“People seem to think that there’s going to be cars skidding and screeching and going 60 miles an hour all over the facility,” laughed Russo, who said he has watched this type of police training at the Schenectady Airport. “The maximum speed is 40 miles an hour at most.”

Additionally, Russo said that only gas or straw would be burned in the firefighters’ training facility, and the environmental specialists hired by the agencies reported that very little methane is currently being released from the landfill.

“I know, I would have thought it was the reverse, too—that there would be more methane over time—but that’s what we’ve been told,” said Russo. Regarding the firing range, Russo said it had once seemed a certainty, “when the FBI announced they’d be willing to build it and pay for it,” but “that was in May, and we really haven’t heard back from them.”

Whether or not the FBI gets involved, however, Russo said he expects to break ground on the first component of the facility, the fire-training facility, next spring.

Some residents still aren’t convinced of the project’s merits.

“I wonder if it’s still going to be a necessity in 10 or 20 years, when the term ‘homeland security’ fades out of use,” said Barbara Jefts’ 23-year-old daughter, Kara, as she stares out across a plot of land speckled with wildflowers. “The land around here has healed so much, it would be a shame to see it reverting back because of some passing fad.”

For Barbara and her daughter, the most frustrating aspect of the project is not the potential for noise or interruptions. They said they’ve grown accustomed to the sound of the passing trains over time, but aren’t looking forward to the smoke or sound of gunshots and screeching tires they believe the facility will bring with it. Questions—and very few answers—about how these aspects of the facility will affect the local flora and fauna they and their neighbors have worked so hard to bring back to the region have left them feeling helpless, shrugged Barbara.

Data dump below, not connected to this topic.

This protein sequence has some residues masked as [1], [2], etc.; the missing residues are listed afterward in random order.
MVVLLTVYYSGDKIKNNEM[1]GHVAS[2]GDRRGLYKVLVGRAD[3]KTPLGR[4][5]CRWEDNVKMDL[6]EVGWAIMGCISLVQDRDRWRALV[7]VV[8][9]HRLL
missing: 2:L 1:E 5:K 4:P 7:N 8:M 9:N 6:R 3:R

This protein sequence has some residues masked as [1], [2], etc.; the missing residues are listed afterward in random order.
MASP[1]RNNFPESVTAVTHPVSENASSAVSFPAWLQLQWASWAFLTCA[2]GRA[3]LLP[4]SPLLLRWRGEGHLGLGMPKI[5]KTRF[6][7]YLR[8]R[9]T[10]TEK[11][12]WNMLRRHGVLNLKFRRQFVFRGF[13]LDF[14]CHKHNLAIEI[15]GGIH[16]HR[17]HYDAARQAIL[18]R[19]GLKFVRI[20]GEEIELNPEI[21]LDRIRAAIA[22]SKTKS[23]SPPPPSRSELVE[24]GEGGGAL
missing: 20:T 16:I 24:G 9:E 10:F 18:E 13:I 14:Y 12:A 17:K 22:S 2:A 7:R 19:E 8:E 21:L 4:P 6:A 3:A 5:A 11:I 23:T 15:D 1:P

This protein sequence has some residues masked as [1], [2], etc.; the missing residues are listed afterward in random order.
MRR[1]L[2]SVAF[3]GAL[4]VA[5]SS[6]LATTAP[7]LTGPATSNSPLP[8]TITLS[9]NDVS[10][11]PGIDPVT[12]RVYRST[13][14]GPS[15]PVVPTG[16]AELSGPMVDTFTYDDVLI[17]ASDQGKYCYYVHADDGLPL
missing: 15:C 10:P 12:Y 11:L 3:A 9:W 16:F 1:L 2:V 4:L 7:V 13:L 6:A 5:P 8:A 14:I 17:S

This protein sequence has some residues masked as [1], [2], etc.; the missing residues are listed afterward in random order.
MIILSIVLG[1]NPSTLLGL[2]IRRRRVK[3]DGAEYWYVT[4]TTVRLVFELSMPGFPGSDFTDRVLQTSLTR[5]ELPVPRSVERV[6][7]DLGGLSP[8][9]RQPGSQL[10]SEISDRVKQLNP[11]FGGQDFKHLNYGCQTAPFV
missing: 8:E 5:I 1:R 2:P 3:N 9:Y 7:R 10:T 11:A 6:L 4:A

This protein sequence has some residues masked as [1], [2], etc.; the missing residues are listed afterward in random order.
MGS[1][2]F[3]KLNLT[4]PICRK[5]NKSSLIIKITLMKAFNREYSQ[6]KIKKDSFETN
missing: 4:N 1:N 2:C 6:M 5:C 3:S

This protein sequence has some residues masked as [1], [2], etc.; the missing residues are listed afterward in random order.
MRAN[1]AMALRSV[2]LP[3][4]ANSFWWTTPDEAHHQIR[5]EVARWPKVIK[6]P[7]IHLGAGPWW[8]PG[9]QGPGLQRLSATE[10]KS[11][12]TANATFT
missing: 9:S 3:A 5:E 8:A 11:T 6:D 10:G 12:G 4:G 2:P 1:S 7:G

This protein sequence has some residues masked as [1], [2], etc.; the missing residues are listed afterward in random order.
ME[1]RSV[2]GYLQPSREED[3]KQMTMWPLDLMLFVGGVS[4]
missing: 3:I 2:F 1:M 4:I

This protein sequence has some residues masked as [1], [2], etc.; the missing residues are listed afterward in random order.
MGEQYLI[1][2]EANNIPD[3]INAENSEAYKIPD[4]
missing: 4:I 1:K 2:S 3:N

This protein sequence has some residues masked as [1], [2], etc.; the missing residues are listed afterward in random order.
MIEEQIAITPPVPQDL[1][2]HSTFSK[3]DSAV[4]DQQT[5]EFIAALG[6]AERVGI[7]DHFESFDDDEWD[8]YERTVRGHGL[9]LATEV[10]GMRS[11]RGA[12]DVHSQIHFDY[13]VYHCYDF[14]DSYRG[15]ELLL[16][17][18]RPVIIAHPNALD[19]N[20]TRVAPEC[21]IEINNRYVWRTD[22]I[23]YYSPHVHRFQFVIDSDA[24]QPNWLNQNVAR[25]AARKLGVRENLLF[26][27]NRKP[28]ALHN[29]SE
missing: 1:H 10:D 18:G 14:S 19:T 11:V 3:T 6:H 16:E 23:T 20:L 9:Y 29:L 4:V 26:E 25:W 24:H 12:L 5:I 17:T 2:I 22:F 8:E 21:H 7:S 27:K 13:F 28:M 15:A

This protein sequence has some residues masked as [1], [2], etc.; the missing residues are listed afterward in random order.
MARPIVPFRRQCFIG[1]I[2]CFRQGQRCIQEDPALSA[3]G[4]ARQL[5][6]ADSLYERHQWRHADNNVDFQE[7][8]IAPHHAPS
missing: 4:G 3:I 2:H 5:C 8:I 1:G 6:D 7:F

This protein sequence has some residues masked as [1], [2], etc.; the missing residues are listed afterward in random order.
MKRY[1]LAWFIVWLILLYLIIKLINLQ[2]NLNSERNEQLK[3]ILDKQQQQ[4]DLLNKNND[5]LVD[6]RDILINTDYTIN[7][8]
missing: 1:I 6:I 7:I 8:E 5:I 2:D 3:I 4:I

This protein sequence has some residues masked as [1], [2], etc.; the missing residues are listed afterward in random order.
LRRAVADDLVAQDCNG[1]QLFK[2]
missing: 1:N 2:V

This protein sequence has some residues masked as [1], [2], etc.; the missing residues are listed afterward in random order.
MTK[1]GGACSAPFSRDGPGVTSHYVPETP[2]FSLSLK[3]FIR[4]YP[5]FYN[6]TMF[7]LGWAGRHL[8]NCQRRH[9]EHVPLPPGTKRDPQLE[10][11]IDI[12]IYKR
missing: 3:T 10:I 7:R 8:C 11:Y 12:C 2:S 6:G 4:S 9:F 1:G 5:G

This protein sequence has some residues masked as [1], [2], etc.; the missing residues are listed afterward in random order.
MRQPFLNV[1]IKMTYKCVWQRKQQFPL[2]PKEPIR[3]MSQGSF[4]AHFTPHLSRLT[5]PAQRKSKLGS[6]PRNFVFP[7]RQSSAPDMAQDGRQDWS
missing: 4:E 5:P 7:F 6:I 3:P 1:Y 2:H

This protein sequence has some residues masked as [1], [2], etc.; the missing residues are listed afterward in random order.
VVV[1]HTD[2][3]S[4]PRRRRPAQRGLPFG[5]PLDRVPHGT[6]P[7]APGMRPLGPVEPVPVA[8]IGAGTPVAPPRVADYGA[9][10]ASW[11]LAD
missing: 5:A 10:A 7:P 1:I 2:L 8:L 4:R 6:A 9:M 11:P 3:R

“Everyone knows you have to train people, but it seems like this sort of thing would be better suited for one of the closed military bases,” reasoned Jefts. “I don’t know how to fight this sort of thing. . . . but I’m afraid that if we don’t raise our concerns now, we won’t have a chance later on.”

A public hearing regarding the final site plan for the facility will be held in the late fall, said Russo.

—Rick Marshall

What a Week

Cold Medicine Crackdown

In a desperate attempt to stop the production of methamphetamine, many prosecutors have enacted broadly written laws to prosecute convenience store clerks who sell products that can be used in the production of the drug. These products include cold medicine and lighter fluid, and clerks are expected not to sell them if they suspect the buyer may use them to make meth. The application of these laws in Georgia has led to the arrest of 49 people, 43 of whom are of Indian descent and speak English as a second language, and who can’t understand drug-related slang like “need to finish my cook-up.”